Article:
Missouri Bullying Statistics


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Steve Goldstein
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Missouri Bullying Statistics 2023: Facts about Bullying in Missouri reflect the current socio-economic condition of the state.

missouri

LLCBuddy editorial team did hours of research, collected all important statistics on Missouri Bullying, and shared those on this page. Our editorial team proofread these to make the data as accurate as possible. We believe you don’t need to check any other resources on the web for the same. You should get everything here only 🙂

Are you planning to start a Missouri LLC business in 2023? Maybe for educational purposes, business research, or personal curiosity, whatever it is – it’s always a good idea to gather more information.

How much of an impact will Missouri Bullying Statistics have on your day-to-day? or the day-to-day of your LLC Business? How much does it matter directly or indirectly? You should get answers to all your questions here.

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Top Missouri Bullying Statistics 2023

☰ Use “CTRL+F” to quickly find statistics. There are total 16 Missouri Bullying Statistics on this page 🙂

Missouri Bullying “Latest” Statistics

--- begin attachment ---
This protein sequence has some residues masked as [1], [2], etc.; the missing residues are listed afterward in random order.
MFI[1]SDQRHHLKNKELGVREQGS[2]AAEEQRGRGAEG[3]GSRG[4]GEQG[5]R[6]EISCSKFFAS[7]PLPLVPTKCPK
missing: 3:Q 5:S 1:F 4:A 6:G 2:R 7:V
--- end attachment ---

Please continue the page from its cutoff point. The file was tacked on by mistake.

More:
• According to backgroundchecks.org, Missouri was ranked 18 in terms of the most bullied stated in America in 2019.[1]
  • According to National Center for Education Statistics (2019), 41% of students who reported being bullied at school indicated that they think the bullying would happen again.[2]
  • A meta-analysis of 80 studies analyzing bullying involvement rates (for both bullying others and being bullied) for 12-18 year old students reported a mean prevalence rate of 35% for traditional bullying involvement and 15% for cyberbullying involvement.[2]
  • In the academic year 2012–2013, 8% of 12 to 18year old public school pupils reported experiencing bullying on a weekly basis.[3]
  • School-based bullying prevention programs decrease bullying by up to 25%.[2]
  • The federal government began collecting data on school bullying in 2005, when the prevalence of bullying was around 28%.[2]
  • The U.S. Department of Education School Crime Supplement to the National Crime Victimization Survey (NCES, 2019) indicated that 20.2% of students ages 12-18 reported being bullied in school.[4]
  • According to Wallet Hub, in terms of states with biggest bullying problems, Missouri ranked 4 with a total score of 55.04.[4]
  • According to the 2017 Youth Risk Behavior Surveillance System from the Centers for Disease Control, 19% of students in grades nine through twelve reported experiencing bullying on school grounds in the preceding 12 months.[5]

Missouri Bullying “Bully” Statistics

  • In America, every 7 minutes, a child is bullied. In 4% of the cases, parents intervene while 11%, children intervene.[6]
  • Students between the ages of 12 and 18 have encountered bullying in a number of school areas, including 43.4% in hallway or stairway, according the Institute of Education Sciences Indicators of School Crime and Safety 2019 report.[4]
  • According to Patchin and Hinduja (2020), 13% of tweens (9 to 12 years old) reported experiencing bullying at school and online, while only 1% reported being bullied solely online.[2]